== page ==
Ted Bundy: American Boogeyman

Ted Bundy: American Boogeyman (2021)

3 mistakes

(1 vote)

Revealing mistake: At Mrs. (Louise) Bundy's house, Ressler and McChesney were seated at the coffee table, maybe 3' apart. When Louise was sitting in the chair talking to them, only some hair to represent McChesney was on the left side of the screen and Ressler was not visible. It was obvious Louise was delivering her lines without the two sitting there because her head and eyes were turned way too far to the left and right (beyond where their bodies would have been) to be making eye contact with them. (00:45:25 - 00:46:34)


Factual error: During their dinner conversation on March 1, 1975, McChesney told Ressler that an FBI recruiter came to her senior criminal justice seminar and told her, "Sorry, FBI doesn't hire female agents." Ressler responded "times are changing" and he wouldn't be surprised if one day she was at Quantico. But women were allowed to become FBI agents after Director J. Edgar Hoover's death in May 1972. (00:26:08)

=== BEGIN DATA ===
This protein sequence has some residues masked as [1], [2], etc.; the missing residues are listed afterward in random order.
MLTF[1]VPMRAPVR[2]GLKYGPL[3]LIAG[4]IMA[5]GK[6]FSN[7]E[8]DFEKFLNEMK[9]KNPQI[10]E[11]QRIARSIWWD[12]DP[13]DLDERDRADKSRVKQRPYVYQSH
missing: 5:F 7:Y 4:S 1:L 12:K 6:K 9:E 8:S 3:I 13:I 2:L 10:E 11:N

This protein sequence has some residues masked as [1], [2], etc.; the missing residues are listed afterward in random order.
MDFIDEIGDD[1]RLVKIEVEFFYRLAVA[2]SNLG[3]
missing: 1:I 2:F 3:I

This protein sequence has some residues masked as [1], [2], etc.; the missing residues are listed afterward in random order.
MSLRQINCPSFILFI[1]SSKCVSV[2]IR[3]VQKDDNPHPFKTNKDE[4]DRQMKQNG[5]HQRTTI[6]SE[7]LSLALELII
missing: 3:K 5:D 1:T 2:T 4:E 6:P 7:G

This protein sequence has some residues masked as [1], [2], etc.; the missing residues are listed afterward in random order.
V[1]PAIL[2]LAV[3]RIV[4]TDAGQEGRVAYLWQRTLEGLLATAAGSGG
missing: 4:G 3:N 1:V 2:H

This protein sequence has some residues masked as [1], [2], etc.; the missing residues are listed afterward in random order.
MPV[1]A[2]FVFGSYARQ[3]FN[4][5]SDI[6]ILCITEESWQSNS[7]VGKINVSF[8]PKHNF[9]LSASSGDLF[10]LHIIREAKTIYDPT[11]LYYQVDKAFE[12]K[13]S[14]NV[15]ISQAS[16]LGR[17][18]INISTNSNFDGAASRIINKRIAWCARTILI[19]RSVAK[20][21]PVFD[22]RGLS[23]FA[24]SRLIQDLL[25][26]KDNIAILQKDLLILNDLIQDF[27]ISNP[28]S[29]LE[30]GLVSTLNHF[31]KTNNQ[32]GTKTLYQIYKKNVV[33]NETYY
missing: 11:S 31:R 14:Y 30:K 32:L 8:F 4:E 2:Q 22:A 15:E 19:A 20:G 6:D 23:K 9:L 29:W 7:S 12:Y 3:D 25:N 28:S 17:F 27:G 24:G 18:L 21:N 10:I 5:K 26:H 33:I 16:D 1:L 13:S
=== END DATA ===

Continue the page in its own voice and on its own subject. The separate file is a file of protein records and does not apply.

Factual error: After Ressler tells McChesney he wouldn't be surprised if one day she's tracking down sequence killers, McChesney replies, "Not sequence killers. Serial killers. That's what they should be called." But it was Ressler who claimed he coined and is often credited with coining the term "serial killers" (at least in the U.S). ** After showing pictures of some of Bundy's victims, Ressler is shown and it is pointed out, "He [Ressler] is credited with coining the term 'serial killer'." (1:31:30). (00:26:40)


Trivia: There were actually two female special agents (including a former nun!) in the 1920s. After they resigned in 1928, then-Director of the FBI J. Edgar Hoover did not permit female special agents. Hoover's restriction was reversed after his death in May 1972 and three female special agents began training soon thereafter.


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